We have seen the efforts of the hon. and gallant Member for Oxford University (Petty-Officer Herbert). His efforts in the sphere of international politics are not as successful, let us hope, as his good work in his launch on the Thames. There was a further letter last week on Dr. Buchman and the Oxford Group, and I have in my hand a cable from distinguished American Congressional and Labour leaders, voicing their resentment. Among them is Senator Claude Pepper, President Roosevelt's close collaborator in the Senate, who is often said to be his spokesman and is also regarded by many as the most aggressive advocate in Congress of aid to Britain. These leaders express their own views of the value of the work of Dr. Frank Buchman and his followers in the following quotation: Over two years ago there was launched a nation-wide programme of Moral Re-Armament. The value of that programme was publicly recognised by leaders throughout the country, including President Roosevelt, former President Hoover and General Pershing, as well as by the Secretary for Foreign Affairs, Lord Halifax, and others in Britain and abroad. Since then war has come to Europe and we in America are well advanced on the greatest national defence effort of our history. The spirit of M.R.A., while providing nations with the only possible basis for future collaboration, continues to supply the inner strength and toughness of character without which no nation can survive in war or peace. It is stimulating the personal patriotism, industrial co-operation and national unity so vital to our own defence programme.Equally striking proof of the progress of M.R.A. is the character of the opposition. No force for moral unity which assumes national proportions can long escape attack, open or veiled, from anti-moral, anti-social and anti-American elements. A national emergency is a national breeding ground for rumour and innuendo, and subversive forces are exploiting it to the full. In their whispering campaign against M.R.A. these forces are aided and abetted by the complacency and credulity of well-meaning and otherwise patriotic men and women. But forewarned is forearmed, and to this end we urge that you study with care the enclosed article by Mr. Gould Lincoln, which deals authoritatively with the whole matter. Of Mr. Gould Lincoln, these men say in their cable that he is one of the most widely respected political commentators, noted for his vigorous support of the programme of all-out aid for Britain. His articles appear in the "Washington Star" and are syndicated throughout the Press of America. The recent one in question reads: A principal detractor of the Oxford Group in England is A. P. Herbert, a Member of Parliament representing Oxford. In efforts to discredit the Group Mr. Herbert has offered resolutions in the House of Commons to deny the Group its name "The Oxford Group." He proposed such a resolution only a few months ago. It got nowhere nor will it. Other Members of Parliament and men and women throughout England and the British Empire immediately rallied to the defence of the Group. However this form of attack has been relayed to America where enemies of the Group have sought too to discredit it and the work it is doing to build better relations in the home and between labour and management. Mr. Lincoln then goes on to quote an offensive and sneering speech made in public by the hon. and gallant Member for Oxford University about America and her political attitudes and continues: Mr. Herbert's latest outburst has been an attempt to discredit the Oxford Group in Britain by the fantastic claim that they are 'not religious.' He was promptly put in his place by the combined rebukes of the heads of the Anglican and Free Churches. One hundred and sixty Members of Parliament joined the chorus of indignation against this attempt to throttle religious freedom, apart from 240 civic bodies. But the fact that such a question could arise at all in a country supposedly fighting a world war for Christianity is not calculated to reassure Americans.The Oxford M.P. is also quoted us accusing Dr. Buchman of being 'no friend to Britain' because he is an American and owed no allegiance to the King. Fortunately it is hot yet the official attitude of the British Government that American citizenship constitutes a bar to aid for Britain. At least the American Congress and people are not proceeding on that assumption. If this is Mr. Herbert's latest attempt to be funny, it is a type of humour that few people on this side of the ocean are likely to appreciate just now. I want now to give a short factual narrative of how the position in which we find ourselves to-day has developed. On 23rd December last the Oxford Group was asked to furnish full details regarding the work of their 29 full-time evangelists, who had been reserved. This information was provided for the Ministry of Labour in full. Later certain indications seemed to make it necessary to ask for an interview with the Minister. I put this request to the right hon. Gentleman, and he asked me to see Sir William Beveridge, who at that time was dealing with questions of man-power. I took the Secretary of the Group and two other members to discuss the position of these 29 men with Sir William Beveridge on 10th February this year. Sir William Beveridge indicated that his view at that time, prior to the meeting, was that the Oxford Group was a social organisation with a religious background. I am glad to say that in a later interview, in the presence of the Minister, he receded from that attitude, and, as I understood it, indicated that he accepted the view put forward to him that the Oxford Group was and is a religious body. This question was, therefore, for the time being under consideration by the Minister of Labour, and the leaders of the Oxford Group were waiting for a reply from the Minister.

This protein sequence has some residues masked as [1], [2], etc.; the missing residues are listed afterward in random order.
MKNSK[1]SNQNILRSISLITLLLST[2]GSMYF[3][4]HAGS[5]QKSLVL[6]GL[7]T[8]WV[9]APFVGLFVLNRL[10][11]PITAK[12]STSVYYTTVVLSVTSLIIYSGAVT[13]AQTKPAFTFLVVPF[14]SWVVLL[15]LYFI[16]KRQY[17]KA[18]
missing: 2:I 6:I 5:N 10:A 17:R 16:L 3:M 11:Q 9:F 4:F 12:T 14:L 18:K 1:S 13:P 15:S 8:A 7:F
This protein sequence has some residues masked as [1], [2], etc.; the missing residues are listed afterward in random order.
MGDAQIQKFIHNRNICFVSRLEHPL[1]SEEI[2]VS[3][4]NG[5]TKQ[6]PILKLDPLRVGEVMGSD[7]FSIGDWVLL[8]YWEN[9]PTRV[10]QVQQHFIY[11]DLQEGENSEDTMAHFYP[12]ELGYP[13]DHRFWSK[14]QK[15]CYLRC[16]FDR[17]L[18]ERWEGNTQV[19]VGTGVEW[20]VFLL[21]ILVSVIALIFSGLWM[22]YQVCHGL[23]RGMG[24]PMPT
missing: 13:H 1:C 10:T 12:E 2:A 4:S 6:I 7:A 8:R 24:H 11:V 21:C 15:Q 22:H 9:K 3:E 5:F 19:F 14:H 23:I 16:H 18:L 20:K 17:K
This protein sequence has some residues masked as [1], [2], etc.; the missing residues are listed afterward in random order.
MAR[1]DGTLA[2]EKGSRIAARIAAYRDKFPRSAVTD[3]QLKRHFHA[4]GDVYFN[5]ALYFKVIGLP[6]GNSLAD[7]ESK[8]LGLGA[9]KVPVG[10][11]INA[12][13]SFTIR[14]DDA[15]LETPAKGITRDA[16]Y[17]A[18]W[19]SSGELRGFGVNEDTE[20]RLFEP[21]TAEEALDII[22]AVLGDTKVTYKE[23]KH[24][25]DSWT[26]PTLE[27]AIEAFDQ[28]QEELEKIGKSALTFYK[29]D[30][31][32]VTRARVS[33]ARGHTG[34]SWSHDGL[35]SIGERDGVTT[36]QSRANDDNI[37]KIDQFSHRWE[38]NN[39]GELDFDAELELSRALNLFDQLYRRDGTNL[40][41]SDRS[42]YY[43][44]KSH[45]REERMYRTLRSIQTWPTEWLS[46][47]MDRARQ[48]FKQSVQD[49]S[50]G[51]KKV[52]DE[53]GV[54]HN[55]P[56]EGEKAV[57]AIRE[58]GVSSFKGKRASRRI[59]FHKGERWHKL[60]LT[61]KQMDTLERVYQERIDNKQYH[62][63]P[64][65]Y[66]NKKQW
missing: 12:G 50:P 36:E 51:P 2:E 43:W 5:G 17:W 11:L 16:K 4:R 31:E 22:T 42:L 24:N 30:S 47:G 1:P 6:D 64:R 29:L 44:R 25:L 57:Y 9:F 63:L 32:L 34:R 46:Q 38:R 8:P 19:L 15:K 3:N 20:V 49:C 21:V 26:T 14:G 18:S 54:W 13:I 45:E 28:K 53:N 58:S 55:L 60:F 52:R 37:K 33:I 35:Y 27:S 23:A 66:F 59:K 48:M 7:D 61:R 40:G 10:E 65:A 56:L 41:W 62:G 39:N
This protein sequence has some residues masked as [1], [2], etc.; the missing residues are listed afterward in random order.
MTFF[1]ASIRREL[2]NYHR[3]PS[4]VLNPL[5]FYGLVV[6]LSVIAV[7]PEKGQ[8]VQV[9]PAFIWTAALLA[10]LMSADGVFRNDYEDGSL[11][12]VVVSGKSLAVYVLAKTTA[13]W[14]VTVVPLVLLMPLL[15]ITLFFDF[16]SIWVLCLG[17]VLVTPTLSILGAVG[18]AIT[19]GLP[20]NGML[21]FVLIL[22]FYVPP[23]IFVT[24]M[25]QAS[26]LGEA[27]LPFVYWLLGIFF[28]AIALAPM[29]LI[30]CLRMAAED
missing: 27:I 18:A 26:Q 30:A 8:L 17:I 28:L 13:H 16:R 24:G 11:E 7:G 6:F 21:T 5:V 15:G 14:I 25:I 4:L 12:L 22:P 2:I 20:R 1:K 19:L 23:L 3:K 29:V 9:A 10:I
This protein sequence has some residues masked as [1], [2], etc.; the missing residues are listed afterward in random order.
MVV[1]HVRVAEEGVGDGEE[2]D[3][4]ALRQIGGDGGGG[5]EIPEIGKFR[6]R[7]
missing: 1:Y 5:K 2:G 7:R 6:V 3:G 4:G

On 14th March Press statements appeared stating that representations from responsible people had failed to move the Minister and that all the members of the Group who were of military age were required to serve. These newspaper articles were couched in such a way that it might appear that they referred to hundreds if not thousands of members of the Group, but they did in fact refer to the 29 men who had been reserved as lay evangelists up to that time and whose position was under consideration by the Minister. At the interview to which I will refer in a moment or two the Minister of Labour was asked who was responsible for the Press statements that were put out at the time when the Oxford Group were waiting for his official attitude. It did not seem quite right that people who had put the point should have their first information, or what purported to be the information on this matter, from the public Press. I ask the Minister now to say why this means was taken of making that announcement. The Press statements appeared on 14th March, and it was not until 22nd March that the officers of the Group learned of the Minister's decision to narrow the category of lay evangelists so as to apply to men doing work analogous to that of regular ministers of religion. By that means he declared that he was putting outside the Schedule of Reserved Occupations 29 members of the Group who had been reserved up to that time. His letter of 22nd March indicated that in order not immediately to cripple the Group he would reserve 10 men until 30th September I thank the right hon. Gentleman for allowing that number to be raised to 11—the 11 men who are now under discussion. In passing, I would ask the right hon. Gentleman what was his object in altering the definition of lay evangelists and what has been the result of the alteration. How many previously reserved lay evangelists has the right hon. Gentleman de-reserved by this means, and how many, other than those of the Oxford Group, has he roped into the Armed Forces?